Community engagement 'key' to Worthington's updated comprehensive plan

“SRF’s process is rooted in listening to the community,” said Falker. “Engagement is really a key piece and will guide a lot of our decision-making.”

Comprehensive planning
A joint planning commission and Worthington city council meeting was held at the Worthington fire hall on May 24, 2023, where representatives of SRF Consulting Group presented an overview for the development of Worthington's updated comprehensive plan
Worthington City Staff

WORTHINGTON — After months of discussion, updates and consideration, Worthington’s mission to update the city’s Comprehensive Plan is underway, with members of the city council, Worthington Planning Commission, and representatives from SRF Consulting Group gathering on Wednesday afternoon for an overview of the project.

“I know it’s been a while since we’ve had a joint planning commission (and) council meeting,” said Community Development Director Matt Selof, “but what's more worthy than starting the comprehensive plan update project.”

The city council announced in April that the consulting firm, which specializes in community engagement, planning, and land development, was selected to assist with the new comprehensive plan. Project Manager Stephanie Falkers attended Wednesday's meeting to walk the council, city staff and planning commission members through the details, timeline and plans ahead.

“This is really an exciting time for the city,” Falkers said. “This is no small task, but it's a really fun opportunity for us to get out and engage with the community.”

Over the next year, the city, in partnership with SRF Consulting Group, will work to create an updated comprehensive plan. The plan acts as a guide for city policy and future community development through the determination of land use and ordinances.


“The land use guidance that we have in a comprehensive plan needs to inform our zoning decisions” Falker explained. “If we were to look at the zoning of this property, it needs to align with what we have for the land use perspective… Also, the specific development regulations that we established within our zoning ordinance should align with the comprehensive plan.”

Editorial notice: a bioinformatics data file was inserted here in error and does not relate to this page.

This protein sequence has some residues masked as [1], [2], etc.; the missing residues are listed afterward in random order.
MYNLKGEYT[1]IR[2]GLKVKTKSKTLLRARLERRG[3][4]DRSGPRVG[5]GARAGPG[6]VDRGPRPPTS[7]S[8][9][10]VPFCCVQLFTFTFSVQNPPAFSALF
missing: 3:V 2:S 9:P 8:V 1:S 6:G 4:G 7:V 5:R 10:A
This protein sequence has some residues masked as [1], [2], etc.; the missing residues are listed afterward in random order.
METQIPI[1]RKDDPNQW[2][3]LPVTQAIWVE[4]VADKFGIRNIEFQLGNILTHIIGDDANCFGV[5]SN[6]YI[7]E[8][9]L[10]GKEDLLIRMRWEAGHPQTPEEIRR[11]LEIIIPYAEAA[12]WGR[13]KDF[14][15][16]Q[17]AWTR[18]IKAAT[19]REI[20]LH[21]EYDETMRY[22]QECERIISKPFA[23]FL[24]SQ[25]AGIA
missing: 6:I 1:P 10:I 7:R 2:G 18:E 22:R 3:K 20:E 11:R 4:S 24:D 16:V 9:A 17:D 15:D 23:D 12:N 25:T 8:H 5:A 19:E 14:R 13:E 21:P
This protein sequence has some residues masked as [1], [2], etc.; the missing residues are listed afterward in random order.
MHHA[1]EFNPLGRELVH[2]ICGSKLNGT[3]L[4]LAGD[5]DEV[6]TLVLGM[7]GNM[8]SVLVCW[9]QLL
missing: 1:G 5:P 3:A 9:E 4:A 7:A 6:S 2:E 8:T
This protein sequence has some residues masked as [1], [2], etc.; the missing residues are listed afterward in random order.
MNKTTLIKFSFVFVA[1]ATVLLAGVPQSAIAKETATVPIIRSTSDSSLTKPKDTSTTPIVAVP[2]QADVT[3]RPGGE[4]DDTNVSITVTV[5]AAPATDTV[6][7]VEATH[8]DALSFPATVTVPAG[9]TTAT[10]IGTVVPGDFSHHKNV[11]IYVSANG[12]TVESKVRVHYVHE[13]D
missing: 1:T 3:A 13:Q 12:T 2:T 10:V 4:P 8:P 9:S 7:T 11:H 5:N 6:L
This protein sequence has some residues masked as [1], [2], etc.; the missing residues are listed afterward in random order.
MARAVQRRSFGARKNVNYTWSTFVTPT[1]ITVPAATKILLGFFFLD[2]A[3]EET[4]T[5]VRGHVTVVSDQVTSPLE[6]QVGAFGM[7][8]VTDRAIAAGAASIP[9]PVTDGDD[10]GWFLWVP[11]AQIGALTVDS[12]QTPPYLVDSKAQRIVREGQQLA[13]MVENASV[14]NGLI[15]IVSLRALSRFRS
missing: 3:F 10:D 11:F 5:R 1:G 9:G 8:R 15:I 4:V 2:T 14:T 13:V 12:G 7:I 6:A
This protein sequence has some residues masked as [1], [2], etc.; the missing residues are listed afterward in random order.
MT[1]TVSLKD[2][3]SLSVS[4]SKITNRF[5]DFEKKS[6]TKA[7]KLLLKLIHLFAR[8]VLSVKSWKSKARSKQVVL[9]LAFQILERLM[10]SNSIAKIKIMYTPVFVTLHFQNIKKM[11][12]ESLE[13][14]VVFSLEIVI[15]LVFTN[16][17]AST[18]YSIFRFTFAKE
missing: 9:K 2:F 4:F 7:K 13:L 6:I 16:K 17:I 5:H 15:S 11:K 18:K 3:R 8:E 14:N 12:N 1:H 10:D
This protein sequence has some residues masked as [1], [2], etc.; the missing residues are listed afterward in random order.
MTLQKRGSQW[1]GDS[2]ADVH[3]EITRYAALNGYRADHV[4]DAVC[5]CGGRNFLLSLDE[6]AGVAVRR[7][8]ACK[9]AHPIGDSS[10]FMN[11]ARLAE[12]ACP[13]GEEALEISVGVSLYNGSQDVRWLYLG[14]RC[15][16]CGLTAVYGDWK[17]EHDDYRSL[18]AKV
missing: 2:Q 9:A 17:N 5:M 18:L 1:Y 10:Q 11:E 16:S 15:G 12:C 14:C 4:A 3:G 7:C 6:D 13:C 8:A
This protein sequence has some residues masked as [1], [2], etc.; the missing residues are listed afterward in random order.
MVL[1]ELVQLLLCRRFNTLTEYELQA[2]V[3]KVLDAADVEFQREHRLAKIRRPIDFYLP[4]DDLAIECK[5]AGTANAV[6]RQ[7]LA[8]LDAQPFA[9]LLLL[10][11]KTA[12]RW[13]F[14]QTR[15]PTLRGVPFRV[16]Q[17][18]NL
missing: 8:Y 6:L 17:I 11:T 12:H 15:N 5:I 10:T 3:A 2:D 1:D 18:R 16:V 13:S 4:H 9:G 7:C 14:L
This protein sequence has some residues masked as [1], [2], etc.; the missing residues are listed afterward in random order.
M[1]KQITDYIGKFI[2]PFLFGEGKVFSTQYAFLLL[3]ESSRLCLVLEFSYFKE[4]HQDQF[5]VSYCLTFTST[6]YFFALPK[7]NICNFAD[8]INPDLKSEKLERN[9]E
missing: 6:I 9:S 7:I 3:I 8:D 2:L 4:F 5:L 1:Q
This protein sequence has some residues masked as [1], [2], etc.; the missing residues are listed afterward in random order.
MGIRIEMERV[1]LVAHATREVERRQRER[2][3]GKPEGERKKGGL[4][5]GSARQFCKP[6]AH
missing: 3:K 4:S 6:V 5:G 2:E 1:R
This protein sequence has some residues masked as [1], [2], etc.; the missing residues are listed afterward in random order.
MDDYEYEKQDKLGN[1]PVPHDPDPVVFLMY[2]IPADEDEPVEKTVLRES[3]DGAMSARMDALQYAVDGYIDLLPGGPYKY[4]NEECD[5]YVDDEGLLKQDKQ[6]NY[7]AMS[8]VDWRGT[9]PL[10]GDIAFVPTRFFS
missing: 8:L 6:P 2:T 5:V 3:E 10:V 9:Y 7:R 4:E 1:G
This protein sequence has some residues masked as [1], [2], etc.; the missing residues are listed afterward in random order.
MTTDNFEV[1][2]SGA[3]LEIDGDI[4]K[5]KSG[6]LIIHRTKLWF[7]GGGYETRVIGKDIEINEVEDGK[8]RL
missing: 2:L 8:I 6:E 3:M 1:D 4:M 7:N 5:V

Metro areas around the Twin Cities have stricter state regulations regarding what a comprehensive plan should achieve, but in areas like Worthington, state statute is looser, Falkers said. While land use remains a requirement, Worthington's comprehensive plan will also focus on elements like housing, transportation, economic development, and natural resource management, among others.

Development of the updated plan will rely heavily on community engagement, with many opportunities for feedback aligning with Worthington’s summer celebrations, such as the International Festival. Input from Worthington residents will help define visions and goals for the comprehensive plan going forward and identify areas of growth for the city.

As part of the process, a steering committee is being developed to help guide the overall planning process. The committee will review draft materials and represent the diverse views of Worthington. Currently, 13 members have been appointed, including council members Chad Cummings and Chris Keilblock, who also serves on the planning commission, as well as Erin Schutte Wadzinski , another planning commission member. Other steering committee members include local business and community leaders.

“SRF’s process is rooted in listening to the community,” said Falkers. “Engagement is really a key piece and will guide a lot of our decision-making.”

As part of the community outreach and engagement, Schutte Wadzinski said having informational materials in a variety of languages is necessary to receive input from all of Worthington's diverse communities.

With the changes Worthington has undergone in the last two decades, and the somewhat non-uniformed state of the current comprehensive plan, council members and city staff have noted in the past that this project will be a large — but necessary — undertaking for the city as the current comprehensive plan nears it’s 20th year.

“The current plan needs tennis balls for its walker,” said Cummings. “It’s tired.”


SRF Consulting Group plans to have the project wrapped up next spring with a final draft of the comprehensive plan presented to the city council for adoption.

“We’re really excited to continue the conversation over the next year,” Falkers said.

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Emma McNamee joined The Globe team in October 2021 as a reporter covering Crime & Courts, Politics, and the City beats. Born and raised in Duluth, Minn., McNamee left her hometown to attend school in Chicago at Columbia College. She graduated in 2021 with a degree in Multimedia Journalism, with a concentration in News & Feature Writing and a minor in Creative Writing.
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